While Apple Music has drawn a lot of comparions with other streaming services, like Spotify and Google Music, on iOS it does have at least one special trick: Siri voice commands.
On a basic level, listeners can ask Siri to play a song, album, or simply a collection of tracks by a given artist. Crucially, if music is already stored on an iOS device, Siri is more likely to prefer that content — it just has access to the Apple Music library as well.
If a song is already in progress, asking Siri to play something new will prompt a question asking whether it's alright to go ahead, since that command automatically clears the Up Next queue. There are workarounds: listeners can say "after this play [insert song]" to add a song to Up Next, or just use "skip this song" if something good is already lined up.
In general Siri is fairly intelligent about recognizing which version of a song or album to play, gravitating towards the most popular releases. Asking to "play the album Lungs" is most likely to bring up the Florence & The Machine record, for instance. In some cases — such as covers — this can backfire, so it's often best to specify the artist and the song or album title at the same time.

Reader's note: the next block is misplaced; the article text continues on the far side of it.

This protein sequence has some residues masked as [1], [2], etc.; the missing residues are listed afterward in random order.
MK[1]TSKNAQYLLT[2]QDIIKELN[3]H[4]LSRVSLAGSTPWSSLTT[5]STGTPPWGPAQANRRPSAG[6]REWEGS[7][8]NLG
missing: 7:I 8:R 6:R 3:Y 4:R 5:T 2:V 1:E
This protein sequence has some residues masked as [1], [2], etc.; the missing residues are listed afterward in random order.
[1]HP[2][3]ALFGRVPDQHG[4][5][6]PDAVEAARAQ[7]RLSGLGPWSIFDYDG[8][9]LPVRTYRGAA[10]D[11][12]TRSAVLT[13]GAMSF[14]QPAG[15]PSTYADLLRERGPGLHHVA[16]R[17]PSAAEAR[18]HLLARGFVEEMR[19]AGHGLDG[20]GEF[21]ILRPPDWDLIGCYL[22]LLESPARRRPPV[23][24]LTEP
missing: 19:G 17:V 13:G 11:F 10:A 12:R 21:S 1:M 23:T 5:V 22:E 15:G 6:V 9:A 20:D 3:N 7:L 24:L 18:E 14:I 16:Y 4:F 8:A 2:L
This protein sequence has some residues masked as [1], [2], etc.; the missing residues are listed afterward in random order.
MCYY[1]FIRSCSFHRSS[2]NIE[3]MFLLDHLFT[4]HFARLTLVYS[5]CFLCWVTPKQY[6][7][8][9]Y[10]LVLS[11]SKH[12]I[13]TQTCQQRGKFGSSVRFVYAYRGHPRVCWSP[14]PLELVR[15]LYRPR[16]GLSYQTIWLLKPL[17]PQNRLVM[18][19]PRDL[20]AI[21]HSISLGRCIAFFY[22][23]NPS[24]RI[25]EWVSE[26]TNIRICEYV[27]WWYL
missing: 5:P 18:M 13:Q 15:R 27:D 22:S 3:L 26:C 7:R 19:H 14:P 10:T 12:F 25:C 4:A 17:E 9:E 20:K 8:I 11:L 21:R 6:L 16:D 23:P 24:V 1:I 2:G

Some more basic commands include "like this song" to "heart" a track, and questions such as "what song is this," "what album is this on," or "who sings this." To save content to My Music, people with iCloud Music Library turned on can say "add this song/album to my library."
Siri also has a few options for playing a song on a whim. Saying "more like this" will queue up what Apple thinks are similar songs, and there are several chart-based requests.
Users can ask to play the top song from a particular day, month, or year — saying "top songs" instead will play the top 25. There are some limits though, as Apple's data only appears to go back so many decades, and doesn't include anything from the current month.